The Inquiry
• Who was to blame?

Almost immediately after the Explosion, citizens and officials demanded answers. While Haligonians knew that there were two ships involved, the Imo and the Mont-Blanc, they were unsure who was to blame. Was the fault in the hands of Captain From of the Imo, exiting the basin through the narrows, in haste to make up lost time? Or did the fault lie with Captain LeMedec, pushing the unflagged Mont-Blanc with its large cargo of explosives into the narrows, that caused the disaster?

On December 12th, 1917, just 6 days after the fatal explosion, in the courthouse on Spring Garden Road, Mr Justice Arthur Drysdale; a native Haligonian would attempt to answer these questions. The Halifax Explosion Inquiry opened with examination of the series of events which unfolded on the morning of December 6th. Testimony from both sides, the Imo, and the Mont-Blanc were heard.

Le Medec was the first to take the stand. He reported that the Mont Blanc was entering the main harbour after having spent the previous evening outside of the anti-sub nets, which were lowered every night, making entrance into the harbour impossible for the Mont Blanc. Le Medec claimed that visibility was clear that morning. As he approached the narrows, the Imo, in an attempt to pass a tug boat pulling barges that was slowing the Imo's exit, was on a course that would cut across the bow of the Mont-Blanc . At this point, the Mont Blanc gave off one signal, “indicating that it would veer slightly more starboard, or to the right” moving towards the Dartmouth side of the harbour.

The Imo, replied with two blasts indicating that it too would move towards the Dartmouth side; and the Mont Blanc then responded with two more blasts and continued toward the Dartmouth side. When the boats seemed that they would crash, Le Medec recalled, he ordered the engines stopped and “bear hard to the left” which put them on the Halifax side of the harbour. This would be an important piece of information in the later Appeals which would take place after the initial inquiry. Just when Le Medec thought danger had been averted, the Imo let out three blasts, which sigaled that the Imo would proceed “full speed astern!”

At that point, Le Medec knew a collision was unavoidable. Fire broke out, Medec knowing the dangerous cargo which the Mont-Blanc carried, ordered the lifeboats to be lowered, and the crew jumped ship rowing to Turtle Grove, leaving the Imo and everyone on shore virtually blind of the danger. Exploding drums drew thousands to the water’s edge to watch.

Unfortunately, most of the crew of the Imo died, leaving very few witness to vouch for the Imo. They did have a witness from the deck who survived the explosion. However like the other witnesses from the Imo, they provided very little extra information as many were disoriented because of the explosion, or were in a position on the Imo which was not conducive to seeing the events of that morning.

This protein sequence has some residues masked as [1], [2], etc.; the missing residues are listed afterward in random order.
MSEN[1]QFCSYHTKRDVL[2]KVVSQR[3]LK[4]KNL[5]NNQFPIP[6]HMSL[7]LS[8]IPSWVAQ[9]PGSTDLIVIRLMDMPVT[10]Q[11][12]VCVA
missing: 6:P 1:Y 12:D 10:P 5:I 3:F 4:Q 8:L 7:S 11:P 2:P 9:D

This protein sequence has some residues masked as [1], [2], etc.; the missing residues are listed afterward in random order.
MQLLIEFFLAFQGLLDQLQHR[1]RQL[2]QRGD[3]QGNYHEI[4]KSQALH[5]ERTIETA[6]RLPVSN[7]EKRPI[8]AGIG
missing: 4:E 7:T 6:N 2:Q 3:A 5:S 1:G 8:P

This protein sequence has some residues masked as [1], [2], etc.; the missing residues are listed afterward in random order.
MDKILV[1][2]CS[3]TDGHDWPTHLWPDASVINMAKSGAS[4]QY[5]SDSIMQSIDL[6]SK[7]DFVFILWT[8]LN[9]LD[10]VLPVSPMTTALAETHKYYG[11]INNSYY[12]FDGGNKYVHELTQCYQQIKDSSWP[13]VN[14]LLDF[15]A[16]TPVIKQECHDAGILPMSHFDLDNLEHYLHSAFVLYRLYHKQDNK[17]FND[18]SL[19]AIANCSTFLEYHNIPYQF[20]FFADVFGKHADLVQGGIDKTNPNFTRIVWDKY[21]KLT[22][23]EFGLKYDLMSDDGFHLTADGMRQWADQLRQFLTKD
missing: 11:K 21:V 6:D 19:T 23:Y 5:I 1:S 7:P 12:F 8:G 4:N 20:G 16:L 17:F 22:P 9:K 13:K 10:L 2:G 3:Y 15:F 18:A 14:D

Pilot Mackey, who was onboard the Mont-Blanc that morning, was also questioned by Mr.Burchell. The Councilor called into question his competency as well as his sobriety that morning. Burchell sited negligence by Mackey as one of the reasons the Mont-Blanc should be held accountable. He also claimed that the absence of warning flags was also to blame.

After less than two months, Judge Drysdale concluded that the Explosion had occurred because of “violations of the rules of navigation”, gross negligence on the part of Pilot Mackey, and that “the pilot and master of the steamship Mont-Blanc were wholly responsible for violating the rules of the road” . He also condemned the behavior of Halifax Pilots and Harbour Authority and their negligence and their lack of rule enforcement in the harbour.

Haligonians, for the most part, agreed with Drysdale’s conclusions, taking sympathy for the Imo because of the loss of crew members. Inquiry would not end with Drysdale’s conclusions however, and the question of who was to blame would be appealed, not once but twice by the owners of the Mont-Blanc, first to the Supreme Court of Canada, then to Britain to appeal once again.

Drysdale’s conclusions did not satisfy the owners of the Mont Blanc, in January of 1918, they sued the owners of the Imo for two million dollars. The owners of the Imo responded quickly with a counter-suit for the same amount. Judge Drysdale, also presiding in the suit, concluded that the Mont Blanc was to blame.

Almost immediately the owners of the Mont-Blanc “appealed against the said judgment to the Supreme Court of Canada” and on May 19th, 1919, the trial began. The evidence presented in the appeal was much the same as the initial inquiry, with one new piece of evidence which proved that the Mont-Blanc was on the Halifax side of the harbor when it exploded. After hearing all the evidence, five judges concluded as follows: Two Judges (Davids and Idigton J.) found the Mont-Blanc “wholly to blame”, two Judges (Brodeur and Mignault J.J) found the Imo “wholly to blame” and one Judge (Anglin J.) found both ships to be at fault.

These findings were not satisfactory for the owners of either the Imo or the Mont-Blanc and were again appealed to a higher form of justice in the Privy Council in London England, where it was concluded that both the Imo and the Mont-Blanc were at fault, therefore share the responsibility and the blame for the fatal explosion on December 6th, 1917.

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